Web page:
What's worse, the TPG deal restricts Washington Mutual's ability to raise new, desperately needed capital going forward. And further impairing its ability to raise capital, Moody's announced that it is reviewing the thrift for a downgrade to junk status.

Here's the big problem: As of the latest reckoning, Washington Mutual has $214.6 billion in residential mortgages on its books. And among those, more than three-quarters are in non-traditional categories — option ARMs, subprime loans, home equity loans and multi-family mortgages. Less than one-quarter is of the traditional, single-family prime variety.

Washington Mutual: Nonperforming loans surge!

Just in option ARMs alone, Washington Mutual has $52.9 billion, one of the biggest such portfolios in the industry. Moreover, 62.5% of its option ARMs are in two of the hardest hit states — Florida and California.

Nonperforming assets are growing by an average of 36% each quarter. If they continue to grow at that rate, they could reach a whopping 6.7% of total assets by year-end.

Investors are pulling out. Rumors are swirling that creditors may be doing the same. Bankruptcy looms.

Wachovia Also Suffering Huge Losses

Wachovia, the nation's fourth largest bank with nearly $800 billion in assets, is also in danger. Its staggering $8.9 billion loss reported last week may be just the tip of the iceberg.

Its big blunder: The acquisition of subprime lender Golden West Financial for $24 billion at the very peak of the real estate market in 2006.

The net result for the bank: It's now stuck with option ARMs valued at $122 billion concentrated in California, the state with one of the worst mortgage default rates.

Net result for shareholders: Over $55 billion of their wealth has been wiped out since the acquisition — more than double the total purchase price of Golden West.

The big problem going forward: Wachovia has $231 billion in residential real estate loans on the books. But only 22% of these are classified as "traditional mortgages." Most of the rest are higher risk.

My Recommendations

Recommendation #1. If you haven't done so already, check the safety of your bank.

Yes, your deposits are insured by the FDIC up to $100,000. But there are still risks and inconveniences of getting stuck in a failed bank or thrift.

For example, if your principal is $100,000, your accrued interest could be at risk. And if your account is a business checking account with large uncashed checks outstanding, even though your book balance may be under the $100,000 limit, your actual bank balance may be over the limit. So those funds may also be at risk.

Even with your insured deposits, after a messy failure, there could be a significant delay in regaining access to your money. You will get your $100,000. But don't expect it to happen overnight. To get a free safety rating on your institution, follow these steps:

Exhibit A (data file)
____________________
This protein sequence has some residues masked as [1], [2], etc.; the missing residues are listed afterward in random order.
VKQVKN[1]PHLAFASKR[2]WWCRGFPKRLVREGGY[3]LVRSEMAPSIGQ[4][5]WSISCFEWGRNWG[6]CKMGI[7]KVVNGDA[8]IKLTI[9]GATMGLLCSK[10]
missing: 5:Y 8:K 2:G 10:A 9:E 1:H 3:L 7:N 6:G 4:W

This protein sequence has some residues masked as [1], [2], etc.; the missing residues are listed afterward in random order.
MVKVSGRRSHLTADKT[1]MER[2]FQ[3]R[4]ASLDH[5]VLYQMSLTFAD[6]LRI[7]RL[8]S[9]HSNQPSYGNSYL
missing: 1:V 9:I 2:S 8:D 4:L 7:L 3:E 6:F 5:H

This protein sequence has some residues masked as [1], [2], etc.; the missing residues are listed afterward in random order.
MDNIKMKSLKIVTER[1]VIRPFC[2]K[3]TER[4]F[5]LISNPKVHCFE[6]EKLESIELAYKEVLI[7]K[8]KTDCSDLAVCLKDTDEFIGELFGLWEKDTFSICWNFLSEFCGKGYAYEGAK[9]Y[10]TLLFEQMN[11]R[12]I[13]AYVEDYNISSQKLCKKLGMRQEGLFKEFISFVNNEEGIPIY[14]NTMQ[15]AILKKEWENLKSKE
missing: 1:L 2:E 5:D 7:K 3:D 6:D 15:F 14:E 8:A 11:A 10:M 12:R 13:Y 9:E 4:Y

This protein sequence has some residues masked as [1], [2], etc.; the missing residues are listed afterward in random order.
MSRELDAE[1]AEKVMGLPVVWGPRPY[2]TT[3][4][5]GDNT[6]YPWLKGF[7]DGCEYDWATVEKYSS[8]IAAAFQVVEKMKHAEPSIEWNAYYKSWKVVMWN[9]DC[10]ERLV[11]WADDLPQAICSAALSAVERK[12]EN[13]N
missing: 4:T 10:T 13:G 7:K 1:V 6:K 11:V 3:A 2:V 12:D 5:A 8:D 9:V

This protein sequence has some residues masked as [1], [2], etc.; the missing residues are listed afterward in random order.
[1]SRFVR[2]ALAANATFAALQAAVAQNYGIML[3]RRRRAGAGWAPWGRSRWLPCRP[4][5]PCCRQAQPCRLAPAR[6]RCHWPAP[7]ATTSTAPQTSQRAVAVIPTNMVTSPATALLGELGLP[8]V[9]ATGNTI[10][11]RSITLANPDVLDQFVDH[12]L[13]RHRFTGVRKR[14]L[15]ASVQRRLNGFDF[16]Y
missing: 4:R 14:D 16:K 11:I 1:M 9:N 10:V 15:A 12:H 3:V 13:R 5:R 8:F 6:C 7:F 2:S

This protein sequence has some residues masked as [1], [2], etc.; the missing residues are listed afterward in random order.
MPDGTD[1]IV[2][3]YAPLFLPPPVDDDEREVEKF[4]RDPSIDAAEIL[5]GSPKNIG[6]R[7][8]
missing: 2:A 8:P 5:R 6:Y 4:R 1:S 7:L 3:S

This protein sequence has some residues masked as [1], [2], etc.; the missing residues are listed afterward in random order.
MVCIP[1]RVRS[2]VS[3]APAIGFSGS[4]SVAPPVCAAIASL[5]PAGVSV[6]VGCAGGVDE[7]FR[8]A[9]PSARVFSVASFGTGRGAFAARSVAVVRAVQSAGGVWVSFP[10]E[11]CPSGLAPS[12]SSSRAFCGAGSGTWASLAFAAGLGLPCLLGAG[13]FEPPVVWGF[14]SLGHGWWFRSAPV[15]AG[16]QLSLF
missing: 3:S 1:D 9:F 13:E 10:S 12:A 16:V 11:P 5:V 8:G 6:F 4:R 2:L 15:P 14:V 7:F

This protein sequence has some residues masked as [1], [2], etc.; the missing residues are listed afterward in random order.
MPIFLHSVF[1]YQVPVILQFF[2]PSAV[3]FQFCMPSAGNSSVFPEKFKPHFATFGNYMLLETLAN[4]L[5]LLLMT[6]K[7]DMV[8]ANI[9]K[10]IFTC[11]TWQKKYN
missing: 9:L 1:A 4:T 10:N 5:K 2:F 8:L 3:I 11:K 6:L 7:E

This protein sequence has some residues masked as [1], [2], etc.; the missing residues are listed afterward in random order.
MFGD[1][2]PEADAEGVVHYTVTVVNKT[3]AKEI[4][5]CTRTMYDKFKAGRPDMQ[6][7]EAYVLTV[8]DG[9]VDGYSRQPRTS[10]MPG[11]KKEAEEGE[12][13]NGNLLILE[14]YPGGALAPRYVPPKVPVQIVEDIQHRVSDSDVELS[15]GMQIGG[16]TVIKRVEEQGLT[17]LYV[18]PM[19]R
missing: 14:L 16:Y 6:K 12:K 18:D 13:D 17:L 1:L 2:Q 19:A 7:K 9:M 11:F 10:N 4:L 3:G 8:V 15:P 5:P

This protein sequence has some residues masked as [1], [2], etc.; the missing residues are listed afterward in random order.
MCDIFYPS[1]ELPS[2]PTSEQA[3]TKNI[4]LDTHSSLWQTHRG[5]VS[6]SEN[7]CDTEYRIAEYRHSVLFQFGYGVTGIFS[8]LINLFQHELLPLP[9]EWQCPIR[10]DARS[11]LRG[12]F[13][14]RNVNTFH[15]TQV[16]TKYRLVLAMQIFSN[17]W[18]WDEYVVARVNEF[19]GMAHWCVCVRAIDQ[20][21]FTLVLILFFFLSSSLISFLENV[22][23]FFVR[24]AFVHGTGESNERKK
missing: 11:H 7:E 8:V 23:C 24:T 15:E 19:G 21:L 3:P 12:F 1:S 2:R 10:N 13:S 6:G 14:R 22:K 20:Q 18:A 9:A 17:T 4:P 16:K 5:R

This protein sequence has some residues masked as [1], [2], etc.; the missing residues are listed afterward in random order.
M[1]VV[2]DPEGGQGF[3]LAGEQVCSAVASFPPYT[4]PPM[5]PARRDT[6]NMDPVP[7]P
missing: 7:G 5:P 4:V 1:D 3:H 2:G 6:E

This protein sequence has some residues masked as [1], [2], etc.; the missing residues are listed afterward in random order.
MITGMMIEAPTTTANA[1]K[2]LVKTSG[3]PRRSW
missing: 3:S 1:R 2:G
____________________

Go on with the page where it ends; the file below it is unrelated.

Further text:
Step 1. Go to TheStreet.com's Banks & Thrifts Screener .

Step 2. Look for the green box to enter your information. Under "Bank Name," type in only the first word of your institution's name.

Step 3. To the right of your bank or thrift's name, make note of its rating: A is excellent, B is good, C is fair, D is weak and E is very weak.

Step 4. Use these general guidelines:

  • If your bank or thrift is rated B+ or better, we believe it's secure.
  • If its rating is between B- and C-, check it a few times per year to make sure it hasn't fallen below C-.
  • If it's D+ or lower, seriously consider switching to a safer institution, of which there are many to choose from.

Recommendation #2. Also consider moving most of your savings and checking to a Treasury-only money market fund. Treasury-only money funds are not insured by the FDIC. But I think that's a moot point because the investments they buy enjoy the direct guarantee of the United States Treasury, with no $100,000 limitation.

Examples:

Recommendation #3. If you haven't done so already, dump any bank shares that you may own, whether at a profit or a loss. The recent Fed- and SEC-inspired rally was a gift — a last chance to get out at somewhat better prices.

Recommendation #4. Your investments, your business or your income may still be vulnerable to collapsing mortgages and other debts. For protective hedges, check Our Comprehensive List of Inverse ETFs and consult with your advisor or money manager to select the ones that best match your needs.

Good luck and God bless!

Martin

This investment news is brought to you by Money and Markets . Money and Markets is a free daily investment newsletter from Martin D. Weiss and Weiss Research analysts offering the latest investing news and financial insights for the stock market, including tips and advice on investing in gold, energy and oil. Dr. Weiss is a leader in the fields of investing, interest rates, financial safety and economic forecasting. To view archives or subscribe, visit http://www.moneyandmarkets.com .